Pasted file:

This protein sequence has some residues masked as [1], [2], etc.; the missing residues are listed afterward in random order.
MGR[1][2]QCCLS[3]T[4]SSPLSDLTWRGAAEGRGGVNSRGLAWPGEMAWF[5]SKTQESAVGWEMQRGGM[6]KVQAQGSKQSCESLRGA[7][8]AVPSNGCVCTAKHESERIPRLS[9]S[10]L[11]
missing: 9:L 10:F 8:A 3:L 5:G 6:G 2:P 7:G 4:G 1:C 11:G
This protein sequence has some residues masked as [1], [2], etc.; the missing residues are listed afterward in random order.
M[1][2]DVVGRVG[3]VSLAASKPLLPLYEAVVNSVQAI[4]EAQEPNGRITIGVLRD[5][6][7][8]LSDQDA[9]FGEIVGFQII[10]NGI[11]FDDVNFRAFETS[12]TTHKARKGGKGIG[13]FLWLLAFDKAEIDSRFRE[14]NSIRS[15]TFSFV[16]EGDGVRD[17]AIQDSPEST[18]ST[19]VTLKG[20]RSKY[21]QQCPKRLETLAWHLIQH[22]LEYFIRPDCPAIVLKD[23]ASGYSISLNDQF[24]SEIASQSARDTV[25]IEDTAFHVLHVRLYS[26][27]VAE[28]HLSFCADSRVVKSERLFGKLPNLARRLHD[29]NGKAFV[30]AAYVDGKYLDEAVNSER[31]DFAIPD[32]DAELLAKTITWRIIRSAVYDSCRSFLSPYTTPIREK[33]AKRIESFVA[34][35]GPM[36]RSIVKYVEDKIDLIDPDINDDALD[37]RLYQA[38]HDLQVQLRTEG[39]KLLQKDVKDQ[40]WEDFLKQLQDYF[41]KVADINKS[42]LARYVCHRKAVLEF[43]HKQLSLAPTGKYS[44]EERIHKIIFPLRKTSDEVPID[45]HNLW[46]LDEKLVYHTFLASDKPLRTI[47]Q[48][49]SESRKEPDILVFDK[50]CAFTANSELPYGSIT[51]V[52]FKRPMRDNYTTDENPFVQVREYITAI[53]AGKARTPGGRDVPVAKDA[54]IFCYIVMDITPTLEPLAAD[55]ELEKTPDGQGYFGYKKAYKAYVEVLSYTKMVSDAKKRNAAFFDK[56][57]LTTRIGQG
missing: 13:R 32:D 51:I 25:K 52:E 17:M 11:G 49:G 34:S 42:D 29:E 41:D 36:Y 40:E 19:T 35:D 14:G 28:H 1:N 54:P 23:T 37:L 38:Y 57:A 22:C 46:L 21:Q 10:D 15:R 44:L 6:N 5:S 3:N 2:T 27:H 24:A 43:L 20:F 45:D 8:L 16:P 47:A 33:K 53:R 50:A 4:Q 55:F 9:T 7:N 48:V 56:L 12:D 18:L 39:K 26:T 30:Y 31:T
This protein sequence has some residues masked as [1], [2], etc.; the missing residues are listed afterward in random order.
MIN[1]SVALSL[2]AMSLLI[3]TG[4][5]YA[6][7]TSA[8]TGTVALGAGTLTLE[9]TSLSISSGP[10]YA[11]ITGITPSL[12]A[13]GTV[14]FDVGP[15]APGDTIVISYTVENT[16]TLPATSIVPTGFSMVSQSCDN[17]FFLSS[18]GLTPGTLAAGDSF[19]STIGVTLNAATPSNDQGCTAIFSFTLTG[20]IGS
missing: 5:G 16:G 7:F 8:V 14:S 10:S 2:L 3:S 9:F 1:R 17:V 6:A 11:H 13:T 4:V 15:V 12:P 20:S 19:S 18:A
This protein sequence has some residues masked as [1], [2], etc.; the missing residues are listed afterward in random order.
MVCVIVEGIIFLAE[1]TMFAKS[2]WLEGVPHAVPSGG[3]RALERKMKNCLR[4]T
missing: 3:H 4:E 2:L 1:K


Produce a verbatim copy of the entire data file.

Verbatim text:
This protein sequence has some residues masked as [1], [2], etc.; the missing residues are listed afterward in random order.
MGR[1][2]QCCLS[3]T[4]SSPLSDLTWRGAAEGRGGVNSRGLAWPGEMAWF[5]SKTQESAVGWEMQRGGM[6]KVQAQGSKQSCESLRGA[7][8]AVPSNGCVCTAKHESERIPRLS[9]S[10]L[11]
missing: 9:L 10:F 8:A 3:L 5:G 6:G 2:P 7:G 4:G 1:C 11:G
This protein sequence has some residues masked as [1], [2], etc.; the missing residues are listed afterward in random order.
M[1][2]DVVGRVG[3]VSLAASKPLLPLYEAVVNSVQAI[4]EAQEPNGRITIGVLRD[5][6][7][8]LSDQDA[9]FGEIVGFQII[10]NGI[11]FDDVNFRAFETS[12]TTHKARKGGKGIG[13]FLWLLAFDKAEIDSRFRE[14]NSIRS[15]TFSFV[16]EGDGVRD[17]AIQDSPEST[18]ST[19]VTLKG[20]RSKY[21]QQCPKRLETLAWHLIQH[22]LEYFIRPDCPAIVLKD[23]ASGYSISLNDQF[24]SEIASQSARDTV[25]IEDTAFHVLHVRLYS[26][27]VAE[28]HLSFCADSRVVKSERLFGKLPNLARRLHD[29]NGKAFV[30]AAYVDGKYLDEAVNSER[31]DFAIPD[32]DAELLAKTITWRIIRSAVYDSCRSFLSPYTTPIREK[33]AKRIESFVA[34][35]GPM[36]RSIVKYVEDKIDLIDPDINDDALD[37]RLYQA[38]HDLQVQLRTEG[39]KLLQKDVKDQ[40]WEDFLKQLQDYF[41]KVADINKS[42]LARYVCHRKAVLEF[43]HKQLSLAPTGKYS[44]EERIHKIIFPLRKTSDEVPID[45]HNLW[46]LDEKLVYHTFLASDKPLRTI[47]Q[48][49]SESRKEPDILVFDK[50]CAFTANSELPYGSIT[51]V[52]FKRPMRDNYTTDENPFVQVREYITAI[53]AGKARTPGGRDVPVAKDA[54]IFCYIVMDITPTLEPLAAD[55]ELEKTPDGQGYFGYKKAYKAYVEVLSYTKMVSDAKKRNAAFFDK[56][57]LTTRIGQG
missing: 13:R 32:D 51:I 25:K 52:E 17:M 11:G 49:G 34:S 42:D 29:E 41:D 36:Y 40:E 19:T 35:D 14:G 28:H 1:N 54:P 23:T 37:L 38:Y 57:A 22:C 46:L 21:Q 10:D 15:R 44:L 6:N 5:S 3:N 2:T 27:H 24:A 43:L 20:F 45:D 8:L 16:P 47:A 33:K 53:R 50:A 4:Q 55:F 9:T 7:N 48:V 56:L 12:D 18:L 39:K 26:T 30:Y 31:T
This protein sequence has some residues masked as [1], [2], etc.; the missing residues are listed afterward in random order.
MIN[1]SVALSL[2]AMSLLI[3]TG[4][5]YA[6][7]TSA[8]TGTVALGAGTLTLE[9]TSLSISSGP[10]YA[11]ITGITPSL[12]A[13]GTV[14]FDVGP[15]APGDTIVISYTVENT[16]TLPATSIVPTGFSMVSQSCDN[17]FFLSS[18]GLTPGTLAAGDSF[19]STIGVTLNAATPSNDQGCTAIFSFTLTG[20]IGS
missing: 5:G 16:G 7:F 8:V 14:S 10:S 2:L 3:S 9:F 1:R 17:V 6:A 11:H 13:T 4:V 15:V 12:P 20:S 19:S 18:A
This protein sequence has some residues masked as [1], [2], etc.; the missing residues are listed afterward in random order.
MVCVIVEGIIFLAE[1]TMFAKS[2]WLEGVPHAVPSGG[3]RALERKMKNCLR[4]T
missing: 3:H 4:E 2:L 1:K